2361 words - 9 pages variety of lifestyles that those in the western world are fortunate enough to be born into. The multitude of life choices available mean that women are no less held back by biological differences than men; there are very few occupations where a male or female could truly be limited to the point where they can no longer fulfil their role. Despite certain vocations being ‘traditionally’ viewed as male occupations there are really no logical

Similar Essays

The Namesake By Jhumpa Lahiri Essay

2267 words - 9 pages The Namesake by Jhumpa Lahiri Living in America, the Ganguli’s have the difficult choice of choosing between two dramatically different cultures. As a second generation

The Namesake By Jhumpa Lahiri Essay

1227 words - 5 pages The Namesake by Jhumpa Lahiri Jhumpa Lahiri in The Namesake illustrates the assimilation of Gogol as a second generation American immigrant, where Gogol faces the assimilation of becoming an American. Throughout the novel, Gogol has been struggling with his name. From kindergarten to college, Gogol has questioned the reason why he was called Nikhil when he was a child, to the reason why he was called Gogol when he was in college. Having a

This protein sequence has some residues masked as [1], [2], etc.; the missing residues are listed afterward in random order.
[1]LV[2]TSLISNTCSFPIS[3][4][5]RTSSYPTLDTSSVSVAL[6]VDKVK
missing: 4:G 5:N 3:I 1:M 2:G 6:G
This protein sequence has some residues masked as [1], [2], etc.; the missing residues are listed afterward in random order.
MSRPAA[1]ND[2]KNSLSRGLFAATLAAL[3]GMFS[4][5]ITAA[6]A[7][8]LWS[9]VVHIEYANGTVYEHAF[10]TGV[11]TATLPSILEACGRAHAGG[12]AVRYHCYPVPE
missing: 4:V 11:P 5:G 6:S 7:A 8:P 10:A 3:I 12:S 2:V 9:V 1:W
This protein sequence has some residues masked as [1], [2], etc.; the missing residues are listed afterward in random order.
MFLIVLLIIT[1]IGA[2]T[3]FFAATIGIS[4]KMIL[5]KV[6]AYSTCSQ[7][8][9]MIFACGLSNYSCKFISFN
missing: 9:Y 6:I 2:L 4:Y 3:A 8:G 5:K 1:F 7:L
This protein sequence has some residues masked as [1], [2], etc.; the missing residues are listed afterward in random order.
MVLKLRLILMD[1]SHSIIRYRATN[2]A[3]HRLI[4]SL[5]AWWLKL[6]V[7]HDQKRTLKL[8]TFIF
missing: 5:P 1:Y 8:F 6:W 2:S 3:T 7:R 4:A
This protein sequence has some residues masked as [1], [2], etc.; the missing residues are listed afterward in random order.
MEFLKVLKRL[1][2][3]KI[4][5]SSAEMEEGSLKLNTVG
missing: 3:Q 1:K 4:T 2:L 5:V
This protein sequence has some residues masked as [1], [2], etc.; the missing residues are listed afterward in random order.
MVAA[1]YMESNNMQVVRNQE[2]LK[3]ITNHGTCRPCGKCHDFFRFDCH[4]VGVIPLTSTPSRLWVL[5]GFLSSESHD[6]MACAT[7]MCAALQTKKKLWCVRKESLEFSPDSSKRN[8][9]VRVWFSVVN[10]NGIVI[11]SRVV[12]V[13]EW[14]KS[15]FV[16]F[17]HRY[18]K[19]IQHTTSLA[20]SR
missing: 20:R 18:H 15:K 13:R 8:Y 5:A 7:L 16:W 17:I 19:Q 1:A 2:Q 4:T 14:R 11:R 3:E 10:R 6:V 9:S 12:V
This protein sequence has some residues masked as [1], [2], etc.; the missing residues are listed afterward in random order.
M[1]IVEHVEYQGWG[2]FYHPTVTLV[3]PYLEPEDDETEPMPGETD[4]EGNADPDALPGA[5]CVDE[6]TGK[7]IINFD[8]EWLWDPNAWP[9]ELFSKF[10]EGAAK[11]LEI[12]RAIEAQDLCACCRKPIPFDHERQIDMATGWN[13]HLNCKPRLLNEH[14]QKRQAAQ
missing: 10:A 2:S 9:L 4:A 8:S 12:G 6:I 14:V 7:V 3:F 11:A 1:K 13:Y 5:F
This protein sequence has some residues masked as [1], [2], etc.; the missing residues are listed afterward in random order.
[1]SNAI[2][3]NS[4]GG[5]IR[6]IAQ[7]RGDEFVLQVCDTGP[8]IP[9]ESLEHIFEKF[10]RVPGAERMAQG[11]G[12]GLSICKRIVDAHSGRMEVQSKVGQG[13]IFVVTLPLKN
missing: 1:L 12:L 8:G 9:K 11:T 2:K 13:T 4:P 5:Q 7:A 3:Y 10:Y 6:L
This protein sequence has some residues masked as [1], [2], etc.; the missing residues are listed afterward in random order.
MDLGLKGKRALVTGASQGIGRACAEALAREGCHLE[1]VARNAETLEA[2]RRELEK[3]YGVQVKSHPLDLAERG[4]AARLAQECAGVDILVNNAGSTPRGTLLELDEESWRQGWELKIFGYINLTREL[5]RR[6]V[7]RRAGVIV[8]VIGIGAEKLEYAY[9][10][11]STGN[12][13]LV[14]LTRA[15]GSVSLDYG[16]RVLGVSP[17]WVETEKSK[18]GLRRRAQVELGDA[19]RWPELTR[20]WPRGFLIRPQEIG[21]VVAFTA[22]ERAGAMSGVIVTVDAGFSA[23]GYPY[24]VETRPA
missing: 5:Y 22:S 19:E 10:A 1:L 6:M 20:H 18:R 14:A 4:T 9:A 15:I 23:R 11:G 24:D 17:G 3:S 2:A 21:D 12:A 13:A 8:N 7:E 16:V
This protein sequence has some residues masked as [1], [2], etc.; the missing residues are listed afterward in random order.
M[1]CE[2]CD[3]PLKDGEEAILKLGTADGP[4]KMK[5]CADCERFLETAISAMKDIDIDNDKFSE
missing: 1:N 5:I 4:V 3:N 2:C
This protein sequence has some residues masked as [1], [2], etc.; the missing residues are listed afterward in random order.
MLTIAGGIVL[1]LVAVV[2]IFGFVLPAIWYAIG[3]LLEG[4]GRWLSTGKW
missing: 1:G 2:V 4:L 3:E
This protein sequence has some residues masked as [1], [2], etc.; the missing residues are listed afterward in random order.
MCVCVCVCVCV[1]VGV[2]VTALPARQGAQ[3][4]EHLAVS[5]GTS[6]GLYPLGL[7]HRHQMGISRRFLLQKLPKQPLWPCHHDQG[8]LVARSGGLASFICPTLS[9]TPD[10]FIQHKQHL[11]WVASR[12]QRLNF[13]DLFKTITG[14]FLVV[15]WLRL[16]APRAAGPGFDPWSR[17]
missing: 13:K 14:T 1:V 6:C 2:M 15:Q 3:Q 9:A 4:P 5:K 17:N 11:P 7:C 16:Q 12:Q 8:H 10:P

The Namesake By Jhumpa Lahiri Essay

1623 words - 6 pages The Namesake, presents the life of Ashima Ganguli, who has been transported from India to America with grace and compassion. This story by Jhumpa Lahiri, is an allegory establishing an identity with using symbolic meaning between two cultures that intersect. The themes throughout the story refer to immigrant experiences, the conflict of cultures, the contrast of assimilation and the connection between generations. The Namesake, opens the

Once In A Lifetime, By Jhumpa Lahiri

1781 words - 7 pages “Like many immigrant offspring I felt intense pressure to be two things, loyal to the old world and fluent in the new, approved of on either side of the hyphen” (Lahiri). Jhumpa Lahiri, a Pulitzer Prize winner, describes herself as Indian-American, where she feels she is neither an Indian nor an American (Lahiri). Lahiri feels alienated by struggling to live two lives by maintaining two distinct cultures. Lahiri’s most of the work is recognized